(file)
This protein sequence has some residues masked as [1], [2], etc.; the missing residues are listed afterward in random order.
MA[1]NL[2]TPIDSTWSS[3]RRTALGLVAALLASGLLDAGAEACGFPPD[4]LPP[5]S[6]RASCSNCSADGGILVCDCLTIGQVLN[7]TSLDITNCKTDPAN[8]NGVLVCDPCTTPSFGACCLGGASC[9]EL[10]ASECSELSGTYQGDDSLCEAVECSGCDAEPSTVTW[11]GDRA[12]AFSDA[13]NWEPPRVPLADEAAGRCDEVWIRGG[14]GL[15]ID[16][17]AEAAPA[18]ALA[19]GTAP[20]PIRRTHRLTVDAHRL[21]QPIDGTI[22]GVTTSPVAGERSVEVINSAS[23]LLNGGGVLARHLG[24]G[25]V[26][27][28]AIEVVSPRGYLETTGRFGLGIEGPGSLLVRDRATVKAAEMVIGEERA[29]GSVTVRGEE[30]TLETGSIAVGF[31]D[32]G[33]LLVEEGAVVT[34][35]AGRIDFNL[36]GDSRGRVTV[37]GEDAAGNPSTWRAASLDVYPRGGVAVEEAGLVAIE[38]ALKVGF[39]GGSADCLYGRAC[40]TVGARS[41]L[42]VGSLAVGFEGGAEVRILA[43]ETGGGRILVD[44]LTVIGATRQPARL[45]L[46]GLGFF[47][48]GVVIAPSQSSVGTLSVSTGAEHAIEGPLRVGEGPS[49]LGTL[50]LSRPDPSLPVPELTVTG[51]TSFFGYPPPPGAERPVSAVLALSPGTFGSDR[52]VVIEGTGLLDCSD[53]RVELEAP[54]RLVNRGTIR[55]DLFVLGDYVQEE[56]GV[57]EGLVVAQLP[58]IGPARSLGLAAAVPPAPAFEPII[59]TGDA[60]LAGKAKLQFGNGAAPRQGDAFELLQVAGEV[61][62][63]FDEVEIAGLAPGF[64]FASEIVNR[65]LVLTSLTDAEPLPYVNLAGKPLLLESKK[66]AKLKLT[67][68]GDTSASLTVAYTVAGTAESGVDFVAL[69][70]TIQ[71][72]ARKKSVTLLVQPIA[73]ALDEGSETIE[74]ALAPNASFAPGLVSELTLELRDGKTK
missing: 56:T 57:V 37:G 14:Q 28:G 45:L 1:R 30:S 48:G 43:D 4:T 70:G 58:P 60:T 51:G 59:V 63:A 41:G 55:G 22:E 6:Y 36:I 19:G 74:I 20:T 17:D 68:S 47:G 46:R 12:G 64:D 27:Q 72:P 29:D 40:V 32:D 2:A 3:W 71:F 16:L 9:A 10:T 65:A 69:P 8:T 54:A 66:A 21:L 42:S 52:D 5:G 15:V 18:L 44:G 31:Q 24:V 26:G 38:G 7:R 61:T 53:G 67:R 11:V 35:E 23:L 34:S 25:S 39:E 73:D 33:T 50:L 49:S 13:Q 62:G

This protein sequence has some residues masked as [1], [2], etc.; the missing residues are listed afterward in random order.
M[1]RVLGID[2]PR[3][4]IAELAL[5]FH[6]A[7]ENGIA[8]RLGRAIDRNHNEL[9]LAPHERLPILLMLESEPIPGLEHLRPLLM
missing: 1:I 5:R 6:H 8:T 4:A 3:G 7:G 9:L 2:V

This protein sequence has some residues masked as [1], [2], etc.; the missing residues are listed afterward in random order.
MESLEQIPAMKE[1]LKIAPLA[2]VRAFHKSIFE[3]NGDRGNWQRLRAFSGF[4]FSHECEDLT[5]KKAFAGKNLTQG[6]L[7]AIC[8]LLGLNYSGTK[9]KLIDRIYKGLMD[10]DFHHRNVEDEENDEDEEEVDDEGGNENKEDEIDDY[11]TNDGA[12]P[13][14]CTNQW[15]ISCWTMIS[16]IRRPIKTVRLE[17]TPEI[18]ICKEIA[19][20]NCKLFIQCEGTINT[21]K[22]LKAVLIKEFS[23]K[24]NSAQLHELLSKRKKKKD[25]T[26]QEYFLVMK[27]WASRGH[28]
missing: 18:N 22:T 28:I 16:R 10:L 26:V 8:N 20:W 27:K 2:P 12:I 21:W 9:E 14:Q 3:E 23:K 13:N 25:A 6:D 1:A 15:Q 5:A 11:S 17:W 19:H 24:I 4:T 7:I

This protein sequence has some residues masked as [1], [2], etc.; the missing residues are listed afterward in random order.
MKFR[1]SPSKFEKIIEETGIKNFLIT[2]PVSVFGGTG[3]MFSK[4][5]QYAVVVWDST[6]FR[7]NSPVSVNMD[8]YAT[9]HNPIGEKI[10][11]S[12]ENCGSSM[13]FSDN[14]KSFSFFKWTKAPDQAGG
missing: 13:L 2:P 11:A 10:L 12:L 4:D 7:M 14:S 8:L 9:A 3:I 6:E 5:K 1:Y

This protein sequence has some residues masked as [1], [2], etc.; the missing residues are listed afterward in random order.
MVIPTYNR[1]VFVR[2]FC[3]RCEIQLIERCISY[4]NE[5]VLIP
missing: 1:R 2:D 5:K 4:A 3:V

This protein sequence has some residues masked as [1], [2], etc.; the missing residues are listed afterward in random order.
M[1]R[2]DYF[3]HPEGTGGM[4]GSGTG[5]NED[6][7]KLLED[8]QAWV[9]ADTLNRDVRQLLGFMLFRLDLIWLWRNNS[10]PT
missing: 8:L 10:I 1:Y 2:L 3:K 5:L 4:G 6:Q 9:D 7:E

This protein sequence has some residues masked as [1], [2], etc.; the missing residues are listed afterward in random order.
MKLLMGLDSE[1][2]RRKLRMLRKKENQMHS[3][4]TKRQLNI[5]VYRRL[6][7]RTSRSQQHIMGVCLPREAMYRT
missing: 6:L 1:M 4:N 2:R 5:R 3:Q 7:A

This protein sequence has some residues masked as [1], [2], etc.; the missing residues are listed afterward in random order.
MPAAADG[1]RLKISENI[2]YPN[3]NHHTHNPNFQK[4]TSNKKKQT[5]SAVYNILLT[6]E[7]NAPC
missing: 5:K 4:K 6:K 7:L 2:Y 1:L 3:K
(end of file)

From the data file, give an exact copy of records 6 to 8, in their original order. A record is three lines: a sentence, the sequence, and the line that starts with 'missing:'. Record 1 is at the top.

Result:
This protein sequence has some residues masked as [1], [2], etc.; the missing residues are listed afterward in random order.
M[1]R[2]DYF[3]HPEGTGGM[4]GSGTG[5]NED[6][7]KLLED[8]QAWV[9]ADTLNRDVRQLLGFMLFRLDLIWLWRNNS[10]PT
missing: 8:L 10:I 1:Y 2:L 3:K 5:L 4:G 6:Q 9:D 7:E

This protein sequence has some residues masked as [1], [2], etc.; the missing residues are listed afterward in random order.
MKLLMGLDSE[1][2]RRKLRMLRKKENQMHS[3][4]TKRQLNI[5]VYRRL[6][7]RTSRSQQHIMGVCLPREAMYRT
missing: 6:L 1:M 4:N 2:R 5:R 3:Q 7:A

This protein sequence has some residues masked as [1], [2], etc.; the missing residues are listed afterward in random order.
MPAAADG[1]RLKISENI[2]YPN[3]NHHTHNPNFQK[4]TSNKKKQT[5]SAVYNILLT[6]E[7]NAPC
missing: 5:K 4:K 6:K 7:L 2:Y 1:L 3:K